What is Happening?
The API Economy is the growing ecosystem connected by APIs which supports a growing number of IT trends – SaaS, Mobile, IoT, Microservices, DevOps, Containers, and Cloud. The combination of these trends is forming the backbone for the impending Digital Business transformation, and is critical for achieving the context-aware, real-time IT that companies need to compete.
A new Strategic Research Report from Saugatuck entitled The API Economy: Foundation for Digital Business (1588SSR) published this week examines each of the constituent trends in the API Economy and helps explain how they are all interconnected. While many of these interconnected technologies are still nascent, 20 percent of IT leaders already believe that several trends within the API Economy will cause critical changes in their IT infrastructure within the next 2 years.
Figure 1: Impact of the API Economy
Source: Saugatuck Technology, Cloud Infrastructure Survey, April 2015, n=327 (global)
While the API Economy might still fall behind current virtualization and Cloud efforts, it is clear that IT leaders are already considering how these trends will cause their IT environments to change. Continue reading The API Economy: New Research Report Findings
What is Happening?
This week, Saugatuck attended MuleSoft Connect, the company’s annual customer event. Attendance was up from around 700 partner and customer attendees in 2014 to over 1,000 in this year. The growth of the event also heralds a growth of the integration industry – from MuleSoft’s initial forays into the iPaaS market, connected SaaS applications, to a broader platform, which helps enable the API Economy.
A key component of the API Economy – that has been center-stage at the event this year – is the rise of the Internet of Things (IoT). The IoT presents key architectural and integration challenges for companies that are trying to take advantage of new capabilities. Devices, services, and analytics systems all need to be carefully connected together to create a multi-part value chain. MuleSoft had several demonstrations of complex, multi-device integrations into single applications or workflows. While these were clearly demonstrations, the underlying capabilities are becoming increasingly critical for many businesses (see IoT Platforms).
MuleSoft used their platform in several demonstrations, including controlling small robots from web applications, to complex electronic music integrations that combined touch, image, and sound sensors with Phillips Hue lightbulbs and analog guitar input, to an on stage demonstration by CTO Uri Sarid that combined flight arrival APIs with hotel check in and Uber request APIs to demonstrate a real-life case of connected APIs and devices.
Why is it Happening?
IoT devices are proliferating at a rapid rate, and at the same time, the lines between devices, services, apps, and data are blurring. One important trend, which was highlighted at the event, is that the devices themselves are becoming smarter. While connectivity is a given in devices in the IoT, it is increasingly clear that devices will become more than connected sensors, and become more autonomous and intelligent. While the bulk of devices available now do little processing on-board, instead focusing on using the cloud for data processing, the possibilities for more robust on-device analytics, processing, and communications are imminent. Continue reading MuleSoft Connect: Integration and the IoT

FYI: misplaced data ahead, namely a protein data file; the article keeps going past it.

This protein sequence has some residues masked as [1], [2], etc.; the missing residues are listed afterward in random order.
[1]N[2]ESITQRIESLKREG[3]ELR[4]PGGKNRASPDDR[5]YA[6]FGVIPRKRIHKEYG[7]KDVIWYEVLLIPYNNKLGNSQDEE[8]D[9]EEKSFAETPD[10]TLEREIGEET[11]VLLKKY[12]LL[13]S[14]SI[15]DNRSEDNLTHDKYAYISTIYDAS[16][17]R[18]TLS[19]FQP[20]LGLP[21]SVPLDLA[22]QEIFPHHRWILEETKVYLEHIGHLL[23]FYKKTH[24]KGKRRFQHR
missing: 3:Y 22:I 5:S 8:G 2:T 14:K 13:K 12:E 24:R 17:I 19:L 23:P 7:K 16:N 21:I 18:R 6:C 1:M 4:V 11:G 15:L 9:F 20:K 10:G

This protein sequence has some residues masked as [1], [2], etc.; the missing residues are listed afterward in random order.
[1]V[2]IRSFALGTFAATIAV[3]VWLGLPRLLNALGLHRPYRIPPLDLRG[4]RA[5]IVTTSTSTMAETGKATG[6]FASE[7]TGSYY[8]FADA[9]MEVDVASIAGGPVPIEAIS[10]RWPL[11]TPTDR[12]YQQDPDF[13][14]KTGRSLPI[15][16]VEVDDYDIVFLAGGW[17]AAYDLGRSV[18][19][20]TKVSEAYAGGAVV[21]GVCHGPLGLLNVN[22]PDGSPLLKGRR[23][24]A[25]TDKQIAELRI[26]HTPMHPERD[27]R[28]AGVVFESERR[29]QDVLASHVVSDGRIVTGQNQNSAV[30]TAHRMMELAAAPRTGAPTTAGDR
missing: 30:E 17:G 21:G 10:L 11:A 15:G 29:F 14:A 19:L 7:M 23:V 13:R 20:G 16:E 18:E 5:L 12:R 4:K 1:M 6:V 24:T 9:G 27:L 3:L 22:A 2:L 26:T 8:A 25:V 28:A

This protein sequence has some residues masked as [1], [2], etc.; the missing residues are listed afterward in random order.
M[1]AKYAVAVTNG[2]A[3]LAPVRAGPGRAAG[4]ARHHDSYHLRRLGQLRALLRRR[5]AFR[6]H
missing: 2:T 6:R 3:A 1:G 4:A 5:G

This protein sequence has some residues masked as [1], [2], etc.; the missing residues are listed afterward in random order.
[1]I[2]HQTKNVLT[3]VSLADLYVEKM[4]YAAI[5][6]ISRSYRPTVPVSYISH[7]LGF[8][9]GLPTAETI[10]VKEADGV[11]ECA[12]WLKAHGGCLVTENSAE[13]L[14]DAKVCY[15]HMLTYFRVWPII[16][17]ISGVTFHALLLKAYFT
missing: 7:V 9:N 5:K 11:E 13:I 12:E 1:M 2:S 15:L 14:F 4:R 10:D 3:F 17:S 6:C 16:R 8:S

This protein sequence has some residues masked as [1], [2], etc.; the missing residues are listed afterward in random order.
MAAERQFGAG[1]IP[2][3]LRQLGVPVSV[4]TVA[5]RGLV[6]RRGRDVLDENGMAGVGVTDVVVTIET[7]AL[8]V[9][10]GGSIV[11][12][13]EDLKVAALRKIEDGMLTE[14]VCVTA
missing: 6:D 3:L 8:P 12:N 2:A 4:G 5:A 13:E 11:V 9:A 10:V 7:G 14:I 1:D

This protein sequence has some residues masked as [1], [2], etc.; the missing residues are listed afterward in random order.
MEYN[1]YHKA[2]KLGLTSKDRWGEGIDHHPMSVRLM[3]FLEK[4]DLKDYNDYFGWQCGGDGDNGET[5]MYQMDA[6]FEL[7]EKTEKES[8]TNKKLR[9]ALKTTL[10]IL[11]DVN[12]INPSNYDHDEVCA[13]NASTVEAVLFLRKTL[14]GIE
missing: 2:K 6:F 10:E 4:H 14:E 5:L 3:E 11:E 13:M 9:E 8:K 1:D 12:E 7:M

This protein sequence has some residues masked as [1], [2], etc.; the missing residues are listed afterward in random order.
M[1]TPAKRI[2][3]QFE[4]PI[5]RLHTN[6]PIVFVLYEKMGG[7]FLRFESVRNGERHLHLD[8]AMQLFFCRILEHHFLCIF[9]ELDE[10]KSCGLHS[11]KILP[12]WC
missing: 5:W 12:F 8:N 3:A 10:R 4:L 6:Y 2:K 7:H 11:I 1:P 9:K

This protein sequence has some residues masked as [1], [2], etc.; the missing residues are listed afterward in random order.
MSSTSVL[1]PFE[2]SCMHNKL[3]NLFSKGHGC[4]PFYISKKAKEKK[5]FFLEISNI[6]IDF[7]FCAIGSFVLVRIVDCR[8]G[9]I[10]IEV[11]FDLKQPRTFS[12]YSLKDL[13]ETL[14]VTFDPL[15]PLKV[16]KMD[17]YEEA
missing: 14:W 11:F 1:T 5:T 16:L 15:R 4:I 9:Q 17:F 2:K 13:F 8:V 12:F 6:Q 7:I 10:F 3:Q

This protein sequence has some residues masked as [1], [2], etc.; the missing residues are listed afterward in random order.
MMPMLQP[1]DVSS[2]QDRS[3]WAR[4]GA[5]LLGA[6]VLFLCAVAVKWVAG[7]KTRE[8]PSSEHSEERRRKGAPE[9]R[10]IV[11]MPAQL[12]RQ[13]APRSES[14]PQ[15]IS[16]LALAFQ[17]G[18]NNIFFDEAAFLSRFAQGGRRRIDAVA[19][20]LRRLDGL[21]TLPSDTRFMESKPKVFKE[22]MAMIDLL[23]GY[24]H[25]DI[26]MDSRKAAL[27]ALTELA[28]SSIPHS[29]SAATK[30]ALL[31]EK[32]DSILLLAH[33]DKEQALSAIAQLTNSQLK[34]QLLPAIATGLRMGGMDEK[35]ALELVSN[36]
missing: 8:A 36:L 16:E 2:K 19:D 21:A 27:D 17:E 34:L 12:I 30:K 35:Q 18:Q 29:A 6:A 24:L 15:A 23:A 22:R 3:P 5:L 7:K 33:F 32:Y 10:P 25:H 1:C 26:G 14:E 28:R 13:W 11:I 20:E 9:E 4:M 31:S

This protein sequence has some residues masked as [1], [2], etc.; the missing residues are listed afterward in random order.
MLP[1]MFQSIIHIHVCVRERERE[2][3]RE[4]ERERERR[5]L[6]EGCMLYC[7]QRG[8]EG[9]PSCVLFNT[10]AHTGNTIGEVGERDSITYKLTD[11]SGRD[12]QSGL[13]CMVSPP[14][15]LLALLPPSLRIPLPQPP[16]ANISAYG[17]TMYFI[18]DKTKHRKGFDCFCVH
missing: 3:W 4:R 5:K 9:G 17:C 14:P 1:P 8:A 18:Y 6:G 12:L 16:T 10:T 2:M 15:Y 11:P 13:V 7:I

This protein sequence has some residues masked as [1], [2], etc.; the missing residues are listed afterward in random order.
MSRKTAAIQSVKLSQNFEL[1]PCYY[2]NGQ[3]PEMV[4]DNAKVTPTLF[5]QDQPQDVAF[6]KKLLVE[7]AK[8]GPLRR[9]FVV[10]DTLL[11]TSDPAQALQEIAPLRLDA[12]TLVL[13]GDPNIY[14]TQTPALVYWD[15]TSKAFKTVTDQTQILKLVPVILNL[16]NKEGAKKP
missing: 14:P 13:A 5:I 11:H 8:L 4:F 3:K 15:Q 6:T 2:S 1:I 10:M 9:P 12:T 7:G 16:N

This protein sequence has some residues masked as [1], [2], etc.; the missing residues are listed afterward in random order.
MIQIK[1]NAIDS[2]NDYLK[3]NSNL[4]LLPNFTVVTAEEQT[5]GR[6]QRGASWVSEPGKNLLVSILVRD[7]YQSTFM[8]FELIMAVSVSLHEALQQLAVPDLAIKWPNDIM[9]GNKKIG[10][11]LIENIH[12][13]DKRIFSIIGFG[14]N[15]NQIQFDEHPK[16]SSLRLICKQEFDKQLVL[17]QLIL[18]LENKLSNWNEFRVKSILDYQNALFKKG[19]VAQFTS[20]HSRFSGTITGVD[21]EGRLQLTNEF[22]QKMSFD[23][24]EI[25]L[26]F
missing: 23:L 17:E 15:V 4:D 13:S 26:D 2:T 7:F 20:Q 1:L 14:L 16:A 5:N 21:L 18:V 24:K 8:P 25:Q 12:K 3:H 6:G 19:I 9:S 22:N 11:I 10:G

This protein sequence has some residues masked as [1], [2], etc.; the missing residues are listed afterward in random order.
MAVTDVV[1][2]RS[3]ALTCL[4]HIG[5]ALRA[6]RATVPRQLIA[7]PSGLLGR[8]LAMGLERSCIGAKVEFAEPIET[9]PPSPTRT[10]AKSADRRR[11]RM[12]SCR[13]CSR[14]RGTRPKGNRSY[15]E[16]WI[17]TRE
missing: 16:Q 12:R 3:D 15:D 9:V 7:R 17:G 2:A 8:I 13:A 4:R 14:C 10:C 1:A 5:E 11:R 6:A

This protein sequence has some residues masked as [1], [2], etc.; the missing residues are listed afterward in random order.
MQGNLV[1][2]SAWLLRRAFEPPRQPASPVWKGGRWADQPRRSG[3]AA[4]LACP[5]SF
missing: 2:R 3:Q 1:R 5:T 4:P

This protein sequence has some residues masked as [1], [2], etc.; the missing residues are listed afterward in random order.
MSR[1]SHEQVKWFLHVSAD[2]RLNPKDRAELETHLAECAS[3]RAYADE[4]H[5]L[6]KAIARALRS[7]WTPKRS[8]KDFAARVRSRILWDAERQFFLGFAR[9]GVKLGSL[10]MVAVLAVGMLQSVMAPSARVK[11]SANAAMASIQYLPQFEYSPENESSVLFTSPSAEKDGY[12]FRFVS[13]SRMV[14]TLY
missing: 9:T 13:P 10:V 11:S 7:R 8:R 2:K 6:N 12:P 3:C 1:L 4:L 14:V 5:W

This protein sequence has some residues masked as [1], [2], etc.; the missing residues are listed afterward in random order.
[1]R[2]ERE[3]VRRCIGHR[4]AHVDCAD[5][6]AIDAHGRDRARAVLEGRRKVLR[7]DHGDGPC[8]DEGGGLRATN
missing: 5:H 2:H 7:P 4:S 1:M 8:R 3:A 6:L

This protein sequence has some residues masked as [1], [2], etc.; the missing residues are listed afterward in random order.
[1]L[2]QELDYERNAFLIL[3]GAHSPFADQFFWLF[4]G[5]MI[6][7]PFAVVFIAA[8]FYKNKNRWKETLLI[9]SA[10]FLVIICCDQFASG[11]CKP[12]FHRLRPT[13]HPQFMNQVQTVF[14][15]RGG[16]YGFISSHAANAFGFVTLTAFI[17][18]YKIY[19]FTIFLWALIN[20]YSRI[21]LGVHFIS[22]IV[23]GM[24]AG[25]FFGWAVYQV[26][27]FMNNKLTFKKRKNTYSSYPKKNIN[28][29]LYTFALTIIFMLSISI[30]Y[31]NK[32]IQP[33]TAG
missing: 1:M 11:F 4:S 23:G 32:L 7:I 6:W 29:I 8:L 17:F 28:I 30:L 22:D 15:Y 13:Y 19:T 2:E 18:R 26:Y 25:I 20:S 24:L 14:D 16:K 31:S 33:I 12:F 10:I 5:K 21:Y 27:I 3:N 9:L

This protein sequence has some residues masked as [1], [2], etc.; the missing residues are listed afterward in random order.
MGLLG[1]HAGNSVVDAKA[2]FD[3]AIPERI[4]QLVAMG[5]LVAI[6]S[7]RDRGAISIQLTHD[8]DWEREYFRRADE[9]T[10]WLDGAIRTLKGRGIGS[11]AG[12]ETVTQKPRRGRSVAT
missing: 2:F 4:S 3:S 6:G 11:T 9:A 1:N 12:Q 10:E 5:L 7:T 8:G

Dell has just announced an expansion of its Boomi line which broadens its platform from its integration (iPaaS) and Master Data Management (MDM) center, out to include a complete API creation and management suite. The new suite enables both developers and savvy business users the ability to create, modify, publish, and monitor both SOAP and REST APIs.
While Dell is not the first to bring integration and API Management together, they are the first to bring MDM into the mix – and this combination is likely to prove very powerful, as shifts in IT overall are pushing more and more toward loosely-coupled data as well as services. As we wrote in July 2014 in our Lens360 post, Master Data Management and the Internet of Things:
As the Internet of Things grows, and the complexity of systems dependent on sensor data continues to increase, we see major opportunity for IT to add new value through Master Data Management (MDM) programs. While recently the focus of MDM has often been in maintaining a single view of the customer across multiple cloud and on premises systems (such as CRM, order management, ecommerce, mobile, etc), we expect that the challenges in maintaining context around sensor data to be a primary driver of new MDM initiatives going forward.
It is clear now that the opportunity for MDM is beyond any one category of data, whether it be sales, HR, sensor, IoT, or Mobile, to name a few. With the combination of MDM and data integration, Boomi was already well positioned to help connect existing applications. By adding in API Management, they can now become an invaluable tool for application and service modernization. Developers will be able to create new services and APIs while managing data governance, even as these services become increasingly distributed. Continue reading iPaaS, MDM, and API Management Solidify Dell Boomi Platform